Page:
Entry from May 19, 2008

The same day that the California Supreme Court decided that gay marriage, like other kinds of marriage, was a civil right, it transpired that, at least according to The Daily Telegraph, Jodie Foster was splitting with her lesbian “partner” of 14 years, Cydney Bernard, with whom she is said to have two children — born to Jodie and Anon. and adopted by Miss Bernard. So what? I seem to hear you say. It’s tough on the kids, of course, but the failure of one gay marriage — which this relationship surely would have been had the California court got around to its decree just a bit earlier — is no more an invalidation of the concept than the failure of a straight marriage is of marriage itself.

And no less, say I. In other words, the problem with gay marriage is the same as the problem with non-gay marriage. No-fault divorce had put the latter well on its way to meaninglessness already, long before the former arose to help it along the way. Marriage of any kind these days is only a sentimental gesture and can scarcely be any better than cohabitation at ensuring permanence and stability in family life — which is what the advocates of gay marriage so often say they want it for. I’ll believe such claims when these advocates also turn advocate for harder-to-obtain divorce. A contract so easily broken by either party on any pretext is not really a contract at all, and yet gays are if anything even more eager to cherish the illusion of permanence than straight people are.

Let them have their little game of dress-up, just like the rest of us. If we’re all playing at being married anyway, why shouldn’t gays have their shot at it, the same as anybody else? That seems to have been the reasoning of the Court’s majority. And if marriage is just an opportunity for a bit of role-playing until you get tired of it, who can fault them? The fundamental precept of American jurisprudence these days seems to be that everybody is entitled to his own fantasy, which it is fundamentally, constitutionally illegitimate for the state to interfere with. At any rate you mustn’t ask the court to adjudicate between fantasy and reality. That’s bound to be offensive to the fantasists. Gay marriage is just one more way of denying the reality of millennia of human experience and pretending that the world can be re-made according to ideological prescription.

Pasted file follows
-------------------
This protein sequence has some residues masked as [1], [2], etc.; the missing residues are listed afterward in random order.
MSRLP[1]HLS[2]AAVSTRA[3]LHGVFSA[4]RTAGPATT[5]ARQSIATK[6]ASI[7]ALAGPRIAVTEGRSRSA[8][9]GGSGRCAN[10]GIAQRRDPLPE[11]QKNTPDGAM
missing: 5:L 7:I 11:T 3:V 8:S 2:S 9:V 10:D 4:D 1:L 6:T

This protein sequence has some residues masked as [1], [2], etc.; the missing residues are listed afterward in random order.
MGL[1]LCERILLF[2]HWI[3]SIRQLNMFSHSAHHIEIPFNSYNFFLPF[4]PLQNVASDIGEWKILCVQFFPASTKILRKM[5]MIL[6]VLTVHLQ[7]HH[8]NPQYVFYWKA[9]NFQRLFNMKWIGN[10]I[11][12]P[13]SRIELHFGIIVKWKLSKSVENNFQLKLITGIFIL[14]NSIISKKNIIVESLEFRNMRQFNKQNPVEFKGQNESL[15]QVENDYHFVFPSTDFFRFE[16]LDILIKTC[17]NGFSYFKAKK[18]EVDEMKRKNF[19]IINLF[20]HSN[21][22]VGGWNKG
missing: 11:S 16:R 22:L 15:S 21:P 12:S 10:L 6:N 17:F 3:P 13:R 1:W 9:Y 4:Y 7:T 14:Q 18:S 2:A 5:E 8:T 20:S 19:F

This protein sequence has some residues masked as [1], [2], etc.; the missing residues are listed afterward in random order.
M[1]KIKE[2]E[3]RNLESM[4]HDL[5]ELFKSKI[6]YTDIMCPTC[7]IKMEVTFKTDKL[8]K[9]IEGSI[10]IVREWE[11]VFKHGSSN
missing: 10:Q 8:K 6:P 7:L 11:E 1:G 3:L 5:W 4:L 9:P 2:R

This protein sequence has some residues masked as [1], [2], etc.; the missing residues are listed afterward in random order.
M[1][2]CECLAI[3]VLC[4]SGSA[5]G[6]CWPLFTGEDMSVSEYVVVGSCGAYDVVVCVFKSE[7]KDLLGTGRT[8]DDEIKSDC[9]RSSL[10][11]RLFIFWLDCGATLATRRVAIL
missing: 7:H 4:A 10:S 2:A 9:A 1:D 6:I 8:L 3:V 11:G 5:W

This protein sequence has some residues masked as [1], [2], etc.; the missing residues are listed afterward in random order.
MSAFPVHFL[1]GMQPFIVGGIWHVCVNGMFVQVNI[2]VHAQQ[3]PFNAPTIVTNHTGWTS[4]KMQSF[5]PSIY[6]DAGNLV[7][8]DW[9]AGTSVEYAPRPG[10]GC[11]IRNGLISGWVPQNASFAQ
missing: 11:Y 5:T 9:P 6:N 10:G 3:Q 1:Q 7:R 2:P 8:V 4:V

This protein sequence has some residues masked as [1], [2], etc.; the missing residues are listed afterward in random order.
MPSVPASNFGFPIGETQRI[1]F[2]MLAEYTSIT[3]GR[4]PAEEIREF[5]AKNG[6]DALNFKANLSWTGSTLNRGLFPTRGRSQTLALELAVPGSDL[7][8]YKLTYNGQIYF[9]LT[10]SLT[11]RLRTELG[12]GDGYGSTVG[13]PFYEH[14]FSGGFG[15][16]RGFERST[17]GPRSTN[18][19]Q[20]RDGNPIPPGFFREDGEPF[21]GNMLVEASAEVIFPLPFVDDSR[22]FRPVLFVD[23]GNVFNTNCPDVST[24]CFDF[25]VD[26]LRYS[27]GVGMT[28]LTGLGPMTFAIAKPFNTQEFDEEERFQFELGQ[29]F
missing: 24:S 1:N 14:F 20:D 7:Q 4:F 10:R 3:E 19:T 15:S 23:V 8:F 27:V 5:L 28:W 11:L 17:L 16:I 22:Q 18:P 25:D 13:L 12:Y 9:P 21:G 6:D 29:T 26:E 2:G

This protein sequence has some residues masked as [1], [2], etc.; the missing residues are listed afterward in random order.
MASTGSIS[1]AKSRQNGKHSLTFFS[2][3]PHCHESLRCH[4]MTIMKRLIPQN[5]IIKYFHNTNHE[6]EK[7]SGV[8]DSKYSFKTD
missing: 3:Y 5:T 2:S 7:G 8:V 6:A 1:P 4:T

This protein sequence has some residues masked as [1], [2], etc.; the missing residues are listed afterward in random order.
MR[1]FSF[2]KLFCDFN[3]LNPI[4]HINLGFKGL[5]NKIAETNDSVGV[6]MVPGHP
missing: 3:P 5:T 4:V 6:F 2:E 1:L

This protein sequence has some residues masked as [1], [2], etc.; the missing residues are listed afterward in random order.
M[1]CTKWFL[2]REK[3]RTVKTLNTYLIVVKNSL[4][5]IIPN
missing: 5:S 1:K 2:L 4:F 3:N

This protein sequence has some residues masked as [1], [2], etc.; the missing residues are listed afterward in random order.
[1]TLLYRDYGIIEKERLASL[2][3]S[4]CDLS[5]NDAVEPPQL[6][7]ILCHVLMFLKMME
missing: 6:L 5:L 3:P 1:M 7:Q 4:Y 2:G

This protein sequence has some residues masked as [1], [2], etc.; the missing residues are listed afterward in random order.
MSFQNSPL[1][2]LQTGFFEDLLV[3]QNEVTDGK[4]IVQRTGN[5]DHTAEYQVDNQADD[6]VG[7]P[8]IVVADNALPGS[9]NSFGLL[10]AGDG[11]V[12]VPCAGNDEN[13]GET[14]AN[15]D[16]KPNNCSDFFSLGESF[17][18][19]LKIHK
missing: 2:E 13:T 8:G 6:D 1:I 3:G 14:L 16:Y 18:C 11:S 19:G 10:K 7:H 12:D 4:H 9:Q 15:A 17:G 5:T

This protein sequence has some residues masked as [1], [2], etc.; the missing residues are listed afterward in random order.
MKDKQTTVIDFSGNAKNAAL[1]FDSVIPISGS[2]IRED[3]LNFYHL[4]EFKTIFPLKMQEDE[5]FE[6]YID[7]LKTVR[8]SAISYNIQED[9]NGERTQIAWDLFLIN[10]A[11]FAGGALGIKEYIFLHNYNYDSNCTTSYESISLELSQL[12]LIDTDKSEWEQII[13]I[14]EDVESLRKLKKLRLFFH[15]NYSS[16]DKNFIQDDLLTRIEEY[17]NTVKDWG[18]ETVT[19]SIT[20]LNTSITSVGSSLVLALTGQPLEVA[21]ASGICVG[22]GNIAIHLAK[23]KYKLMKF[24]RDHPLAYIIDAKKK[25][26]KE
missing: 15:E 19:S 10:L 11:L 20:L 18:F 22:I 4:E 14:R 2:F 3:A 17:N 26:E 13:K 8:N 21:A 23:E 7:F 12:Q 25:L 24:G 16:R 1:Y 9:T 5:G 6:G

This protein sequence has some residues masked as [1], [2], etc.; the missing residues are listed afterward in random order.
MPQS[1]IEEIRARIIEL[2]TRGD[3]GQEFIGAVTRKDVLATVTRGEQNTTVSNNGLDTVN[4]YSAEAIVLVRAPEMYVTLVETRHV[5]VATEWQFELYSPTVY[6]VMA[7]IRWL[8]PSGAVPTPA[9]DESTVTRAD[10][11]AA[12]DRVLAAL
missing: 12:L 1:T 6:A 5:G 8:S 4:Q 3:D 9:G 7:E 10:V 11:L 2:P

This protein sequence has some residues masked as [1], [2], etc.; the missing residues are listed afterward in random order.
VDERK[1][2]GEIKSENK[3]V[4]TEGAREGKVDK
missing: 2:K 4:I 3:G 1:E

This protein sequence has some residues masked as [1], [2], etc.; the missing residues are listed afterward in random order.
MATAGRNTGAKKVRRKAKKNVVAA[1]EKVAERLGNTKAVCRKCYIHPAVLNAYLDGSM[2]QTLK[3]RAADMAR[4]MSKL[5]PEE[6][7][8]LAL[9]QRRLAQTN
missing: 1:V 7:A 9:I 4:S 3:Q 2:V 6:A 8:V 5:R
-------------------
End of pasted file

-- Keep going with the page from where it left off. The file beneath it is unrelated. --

That’s why, in ruling as they did, the justices seem to have accepted the comparison between the legal restriction to man-woman marriage and miscegenation laws. They were specifically praised for having done so by The New York Times, whose editorial predictably welcomed the decision. “In striking down the ban for violating state constitutional provisions protecting equality and fundamental rights, the court’s 121-page opinion fittingly drew on a 1948 decision in which California’s high court removed the bar to interracial marriage 19 years before the United States Supreme Court followed suit.” But miscegenation laws entailed no debate on the nature of marriage. They were, rather, an artificial imposition upon what was universally recognized as a moral, religious and legal institution by which a man (of any race) and a woman (of any race) could be united in the eyes of God and the law. By taking the view that the California law limiting marriages to the heterosexual variety was in principle the same as the Jim Crow laws against miscegenation, the justices were implicitly accepting the slippery-slope argument of gay marriage’s opponents.